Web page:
We love watching them on telly. But Travellers living next door? Not so much.By Alison Grinter

“Great news!” trumpets My Big Fat Gypsy Wedding’s Facebook page. The fantastically popular TV show “has been nominated for a BBC Radio 1 Teen Award”.

And this only a few weeks after the fly-on-the-wall documentary’s star Paddy Doherty won Celebrity Big Brother. There’s never been a better time to be a Gypsy. Or has there?

Away from the TV hype, the public are far less accepting of Travellers. Even as I write this, 400 people on the Dale Farm site in Essex face imminent eviction. UN adviser Prof Yves Cabannes has weighed into the ‘should they stay or should they go’ debate, arguing that their forced eviction violates international law, and compared their plight to displaced people in Zimbabwe, China and Nigeria.

Yes, it’s easy to laugh and dismiss him as a namby-pamby Euro-meddler, but his observation at least drives home the reality that, away from TV land, Gypsies are unwanted at best and vilified at worst.

The Dale Farm case is particularly perturbing. The Travellers actually own the land on which they have been living on for the past ten years. But, because they have no planning permission to erect houses or mobile homes, Basildon Council is determined to send them all packing.

What is the point of uprooting a whole community over some red tape? And it’s not like they’ve trashed the site since taking up residence either – it’s a former scrap yard, for Christ’s sake.

With more economic turmoil looming, you’d think that our leaders would be looking for ways to ease these difficult times, not make them worse. I’m not an economics expert but I would have thought making 100 or so families homeless would put more of a burden on our already overstretched resources.

So it would seem that far from fostering understanding for the Traveller community,  My Big Fat Gypsy Wedding merely provided a means by which people could satisfy their voyeuristic urges. A friend confessed she enjoyed watching the show, “because it makes me realise some people have worse lives than me”.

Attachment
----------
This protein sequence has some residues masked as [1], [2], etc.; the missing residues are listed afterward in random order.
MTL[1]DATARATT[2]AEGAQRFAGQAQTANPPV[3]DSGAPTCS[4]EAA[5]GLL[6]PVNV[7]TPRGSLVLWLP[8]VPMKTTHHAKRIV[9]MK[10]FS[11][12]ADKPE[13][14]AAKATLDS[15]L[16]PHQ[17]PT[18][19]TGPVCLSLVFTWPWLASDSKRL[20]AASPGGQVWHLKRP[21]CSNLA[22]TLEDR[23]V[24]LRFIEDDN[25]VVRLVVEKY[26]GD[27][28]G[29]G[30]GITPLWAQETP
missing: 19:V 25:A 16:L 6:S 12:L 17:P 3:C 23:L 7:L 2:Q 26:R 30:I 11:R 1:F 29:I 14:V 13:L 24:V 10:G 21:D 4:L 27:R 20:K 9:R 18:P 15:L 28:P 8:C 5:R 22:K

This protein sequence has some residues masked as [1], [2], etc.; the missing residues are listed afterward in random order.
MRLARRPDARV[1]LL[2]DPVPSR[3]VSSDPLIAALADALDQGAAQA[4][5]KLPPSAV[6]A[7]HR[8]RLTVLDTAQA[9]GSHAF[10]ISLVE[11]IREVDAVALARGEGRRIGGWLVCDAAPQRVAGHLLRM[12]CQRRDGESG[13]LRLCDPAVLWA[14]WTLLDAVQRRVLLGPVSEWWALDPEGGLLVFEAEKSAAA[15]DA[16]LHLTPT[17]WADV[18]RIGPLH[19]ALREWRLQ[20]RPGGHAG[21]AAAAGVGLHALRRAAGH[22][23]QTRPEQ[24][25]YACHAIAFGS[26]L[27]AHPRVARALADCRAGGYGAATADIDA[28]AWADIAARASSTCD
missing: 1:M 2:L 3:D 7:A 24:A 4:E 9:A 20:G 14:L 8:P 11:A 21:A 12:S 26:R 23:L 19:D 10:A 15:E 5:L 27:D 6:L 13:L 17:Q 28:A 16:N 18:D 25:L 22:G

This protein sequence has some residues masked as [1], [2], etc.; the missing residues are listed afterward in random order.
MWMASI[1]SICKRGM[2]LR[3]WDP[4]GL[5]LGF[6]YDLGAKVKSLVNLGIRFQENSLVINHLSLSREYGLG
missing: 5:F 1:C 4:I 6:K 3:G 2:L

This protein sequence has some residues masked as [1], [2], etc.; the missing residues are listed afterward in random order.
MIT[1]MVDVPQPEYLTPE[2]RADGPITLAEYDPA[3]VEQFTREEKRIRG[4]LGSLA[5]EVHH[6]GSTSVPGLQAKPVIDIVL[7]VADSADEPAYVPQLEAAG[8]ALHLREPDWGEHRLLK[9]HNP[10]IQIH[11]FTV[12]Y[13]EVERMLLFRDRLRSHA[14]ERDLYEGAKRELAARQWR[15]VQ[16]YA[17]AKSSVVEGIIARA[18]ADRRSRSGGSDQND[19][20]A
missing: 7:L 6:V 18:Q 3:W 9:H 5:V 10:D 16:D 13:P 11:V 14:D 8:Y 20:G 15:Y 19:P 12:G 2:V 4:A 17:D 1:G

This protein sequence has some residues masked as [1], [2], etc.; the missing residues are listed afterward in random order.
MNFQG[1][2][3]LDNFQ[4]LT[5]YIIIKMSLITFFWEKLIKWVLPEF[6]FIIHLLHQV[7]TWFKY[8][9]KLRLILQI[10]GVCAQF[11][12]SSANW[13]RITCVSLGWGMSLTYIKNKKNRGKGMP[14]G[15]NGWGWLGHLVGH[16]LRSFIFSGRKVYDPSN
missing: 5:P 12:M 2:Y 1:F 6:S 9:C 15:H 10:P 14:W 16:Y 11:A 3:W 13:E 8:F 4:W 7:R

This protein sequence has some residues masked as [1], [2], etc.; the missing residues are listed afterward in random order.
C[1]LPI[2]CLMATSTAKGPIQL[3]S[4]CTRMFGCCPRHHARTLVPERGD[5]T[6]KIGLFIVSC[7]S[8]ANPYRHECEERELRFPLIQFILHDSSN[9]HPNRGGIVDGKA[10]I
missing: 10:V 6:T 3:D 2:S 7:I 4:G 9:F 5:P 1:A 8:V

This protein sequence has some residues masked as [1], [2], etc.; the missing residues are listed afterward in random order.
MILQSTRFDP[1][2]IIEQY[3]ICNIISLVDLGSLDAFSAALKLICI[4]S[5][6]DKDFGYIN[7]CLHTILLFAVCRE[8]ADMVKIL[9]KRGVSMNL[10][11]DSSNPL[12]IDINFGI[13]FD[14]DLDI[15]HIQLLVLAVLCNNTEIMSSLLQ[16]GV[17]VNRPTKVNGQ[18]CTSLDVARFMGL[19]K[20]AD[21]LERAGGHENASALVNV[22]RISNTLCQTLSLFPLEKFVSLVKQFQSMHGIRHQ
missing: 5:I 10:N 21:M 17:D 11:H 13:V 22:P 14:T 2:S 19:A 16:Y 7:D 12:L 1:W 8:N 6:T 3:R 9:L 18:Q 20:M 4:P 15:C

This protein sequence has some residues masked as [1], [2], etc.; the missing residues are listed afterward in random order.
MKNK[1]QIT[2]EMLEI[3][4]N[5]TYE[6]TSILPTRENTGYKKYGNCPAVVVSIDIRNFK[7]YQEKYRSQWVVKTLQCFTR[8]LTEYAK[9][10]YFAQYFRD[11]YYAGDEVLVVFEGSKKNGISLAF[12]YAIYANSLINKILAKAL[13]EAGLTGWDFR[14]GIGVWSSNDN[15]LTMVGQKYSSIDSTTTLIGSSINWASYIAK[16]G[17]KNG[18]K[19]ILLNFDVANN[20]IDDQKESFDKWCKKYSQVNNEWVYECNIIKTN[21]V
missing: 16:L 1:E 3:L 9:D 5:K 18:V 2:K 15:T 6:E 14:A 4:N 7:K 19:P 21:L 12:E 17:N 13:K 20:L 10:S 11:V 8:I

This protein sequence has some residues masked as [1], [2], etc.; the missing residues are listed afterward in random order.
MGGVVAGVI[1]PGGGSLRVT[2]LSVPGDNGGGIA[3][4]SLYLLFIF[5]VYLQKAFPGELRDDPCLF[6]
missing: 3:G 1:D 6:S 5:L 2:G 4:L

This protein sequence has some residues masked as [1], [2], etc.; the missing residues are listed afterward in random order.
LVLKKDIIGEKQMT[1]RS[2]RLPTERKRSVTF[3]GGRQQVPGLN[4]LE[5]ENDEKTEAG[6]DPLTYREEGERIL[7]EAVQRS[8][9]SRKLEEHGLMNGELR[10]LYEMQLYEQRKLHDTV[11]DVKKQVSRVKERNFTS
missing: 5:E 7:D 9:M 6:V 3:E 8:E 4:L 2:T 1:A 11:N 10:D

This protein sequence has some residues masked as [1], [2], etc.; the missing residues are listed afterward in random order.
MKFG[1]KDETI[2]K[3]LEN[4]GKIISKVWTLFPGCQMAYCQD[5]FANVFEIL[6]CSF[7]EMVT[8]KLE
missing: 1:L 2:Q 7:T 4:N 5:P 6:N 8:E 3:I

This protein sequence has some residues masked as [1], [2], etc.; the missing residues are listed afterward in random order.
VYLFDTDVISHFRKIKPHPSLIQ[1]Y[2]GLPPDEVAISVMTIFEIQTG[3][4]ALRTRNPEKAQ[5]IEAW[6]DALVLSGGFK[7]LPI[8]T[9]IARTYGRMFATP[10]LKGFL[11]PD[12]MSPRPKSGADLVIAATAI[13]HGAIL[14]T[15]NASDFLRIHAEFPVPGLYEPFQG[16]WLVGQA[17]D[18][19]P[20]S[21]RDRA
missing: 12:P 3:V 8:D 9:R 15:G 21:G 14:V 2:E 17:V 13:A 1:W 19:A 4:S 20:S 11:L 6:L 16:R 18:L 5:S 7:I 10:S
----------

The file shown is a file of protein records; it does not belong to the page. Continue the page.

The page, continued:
I suspect that’s why a lot of people tuned in; not to get an insight into Travellers’ lives, but to laugh at them. And that says far more about us than it does about the Travellers.

Opinion: A new winter of discontent?

At the risk of being labelled a communist yet again, I’m going to take the wildly unpopular stance of defending the unions. Given the TUC has just announced widespread strikes for Wednesday, November 30 – the biggest mass walkouts since the 1926 General Strike – I’d say I’m inviting pariah status, but here goes anyway …

Contrary to popular opinion, unions don’t strike for the hell of it. They take this kind of action only when all other avenues of negotiation have been exhausted. And with Dave ‘n’ George ploughing on with their draconian cuts despite employment topping 2.5 million (geez, great strategy, guys) the unions, representing ordinary workers, lest we forget, have their backs against the wall.

Unison head Dave Prentis put it best when he said: “The campaigns we are fighting aren’t just about pensions, or jobs and pay – they are about the kind of society we leave to our children.”